Friday, August 16, 2019; day 27
I rose at 0515. I had slept tremendously well.
I watched as streaks of pink lit the sky in the distance.
I would try to make it to town today.
I reviewed the maps. Metaline Falls was approximately 23 miles away. If I stayed on Forest Road 22 instead of joining the Grassy Mountain Trail, my miles per hour would certainly increase (due to the level tread), and I could shave off a bit of distance. It could make the difference between making it to town before nightfall. If I got to Metaline Falls with day to spare, I could do laundry and resupply, theoretically allowing me to return to hiking the next day.
I told myself that I would decide when I reached the junction.
By 0715 I was off!
I skirted the eastern side of Round Top Mountain, taking in the view at 6312 ft.
I crossed paths with a hunter. I asked him what he was hunting: black bears. He said that he hoped to get a “huckleberry bear”. He said that they were good. At first I thought he meant the huckleberries.
I asked him about Forest Service Road 22. He said that it was in great condition, but that it was quite a long walk.
He wished me luck, and I to him. As I continued walking I realized, though I wished him safety and happiness, I did not wish him success in his venture. The thought of a black bear being shot while grazing on huckleberries sent a stab of pain through my heart. What did he do with the bear after they were killed? How did he transport the body? Did he use all of their parts? I had so many questions. Be safe, sweet bears.
I collected from the spring about a half mile south of the Grassy Top Mountain Trail junction, and continued along FR 22. I would walk the road.
I ate as I walked, taking spoonfuls of what was meant for lunch as a second breakfast. I stopped for a moment to soak a lunch of instant rice for later.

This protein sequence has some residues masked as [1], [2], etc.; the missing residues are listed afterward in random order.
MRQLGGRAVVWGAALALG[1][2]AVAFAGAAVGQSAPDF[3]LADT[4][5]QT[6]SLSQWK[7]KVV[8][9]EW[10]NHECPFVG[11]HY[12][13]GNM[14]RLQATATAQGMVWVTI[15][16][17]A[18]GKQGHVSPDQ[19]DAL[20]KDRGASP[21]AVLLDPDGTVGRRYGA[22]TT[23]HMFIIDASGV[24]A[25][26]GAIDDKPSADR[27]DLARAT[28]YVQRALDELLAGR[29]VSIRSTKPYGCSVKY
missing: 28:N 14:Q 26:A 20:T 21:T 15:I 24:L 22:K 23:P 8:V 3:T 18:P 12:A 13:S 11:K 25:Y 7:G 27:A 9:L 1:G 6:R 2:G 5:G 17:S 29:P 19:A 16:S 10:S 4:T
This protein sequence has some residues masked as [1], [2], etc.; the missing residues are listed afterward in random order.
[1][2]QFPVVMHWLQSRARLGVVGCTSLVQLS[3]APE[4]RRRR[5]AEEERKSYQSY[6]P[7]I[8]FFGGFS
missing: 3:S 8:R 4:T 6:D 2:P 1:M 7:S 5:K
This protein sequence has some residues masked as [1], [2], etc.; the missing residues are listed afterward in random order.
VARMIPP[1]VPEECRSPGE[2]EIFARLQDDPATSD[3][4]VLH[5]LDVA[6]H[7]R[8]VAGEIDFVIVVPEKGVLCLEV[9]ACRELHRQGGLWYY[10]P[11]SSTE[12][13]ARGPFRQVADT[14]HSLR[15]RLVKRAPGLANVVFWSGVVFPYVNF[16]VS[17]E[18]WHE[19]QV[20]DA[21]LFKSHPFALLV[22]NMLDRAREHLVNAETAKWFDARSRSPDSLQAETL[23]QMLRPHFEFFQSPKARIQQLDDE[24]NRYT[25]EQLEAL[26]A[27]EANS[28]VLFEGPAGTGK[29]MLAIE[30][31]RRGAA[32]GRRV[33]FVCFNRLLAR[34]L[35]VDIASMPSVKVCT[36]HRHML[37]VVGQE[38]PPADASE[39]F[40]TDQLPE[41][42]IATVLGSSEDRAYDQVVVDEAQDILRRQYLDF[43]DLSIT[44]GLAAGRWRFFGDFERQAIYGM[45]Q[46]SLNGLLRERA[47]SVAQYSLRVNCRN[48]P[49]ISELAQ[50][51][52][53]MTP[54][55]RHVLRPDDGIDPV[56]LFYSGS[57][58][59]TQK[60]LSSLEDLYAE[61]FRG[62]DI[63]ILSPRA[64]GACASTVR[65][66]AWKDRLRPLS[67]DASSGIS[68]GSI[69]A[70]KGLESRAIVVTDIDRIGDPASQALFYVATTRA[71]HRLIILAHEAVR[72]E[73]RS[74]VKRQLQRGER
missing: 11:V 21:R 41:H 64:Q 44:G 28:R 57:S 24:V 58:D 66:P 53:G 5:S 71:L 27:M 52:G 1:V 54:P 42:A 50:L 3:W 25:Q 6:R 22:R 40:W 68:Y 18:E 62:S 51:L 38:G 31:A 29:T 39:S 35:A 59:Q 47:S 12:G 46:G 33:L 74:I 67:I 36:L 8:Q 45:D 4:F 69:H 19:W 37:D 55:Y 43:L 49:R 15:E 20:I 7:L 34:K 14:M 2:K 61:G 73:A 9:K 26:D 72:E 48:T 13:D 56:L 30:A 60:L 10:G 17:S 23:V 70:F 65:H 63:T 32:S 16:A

I was grateful that I had stopped for food at to the Idaho state Indian Creek Campground, not only did I meet some amazing people, but as it turns out, I was a very hungry human.
The road walk began beautifully, gently graded downhill.
Part of me very much enjoyed the excitement of slightly diverting from the trail.
…so many routes to reach a common goal. This is such a captivating aspect to life.
The road then began to curve and swerve along the mountains. To my dismay, heading east at some points. I was at the mercy of my decision. I spoke to a truck driver who was outside of his cab fiddling with some outward mechanisms of his load. He confirmed my route.
I contemplated whether this road walk was the best choice.
Finally, I joined Sullivan Lake Road heading west.
I stopped and ate the last of my food and rested my feet.
Just keep walking.
The road in to Metaline Falls had many bends and curves and no shoulder.
When only a half mile stood between myself and the little town, I watched as a truck stopped in the middle of the road. It then proceeded to back up. This charmed me. They offered me a ride. I told them that I was attempting a continuous footpath. “Good for you!” the passenger stated. They wished me luck.
I was nearly there.
I checked in to the Washington Hotel. I gathered groceries and fed and showered. I socialized with locals. I joined them for a short walk up the hill. The town was hauntingly beautiful at night.
I returned to the hotel. Then to the grocery store for ice-packs.
I was limping.
My left knee was rather upset with me. It did not approve of my decision to elongate the road-walk (17 of the 21 miles or so that I had hiked was on either dirt road or pavement. If I had stayed on trail, only 9 miles would have been road).
My knee–my being–much preferred the give, the cushion, the variation and shock absorbency; the liveliness of the raw earth, the dirt, the trail.
There is no such thing as a short-cut.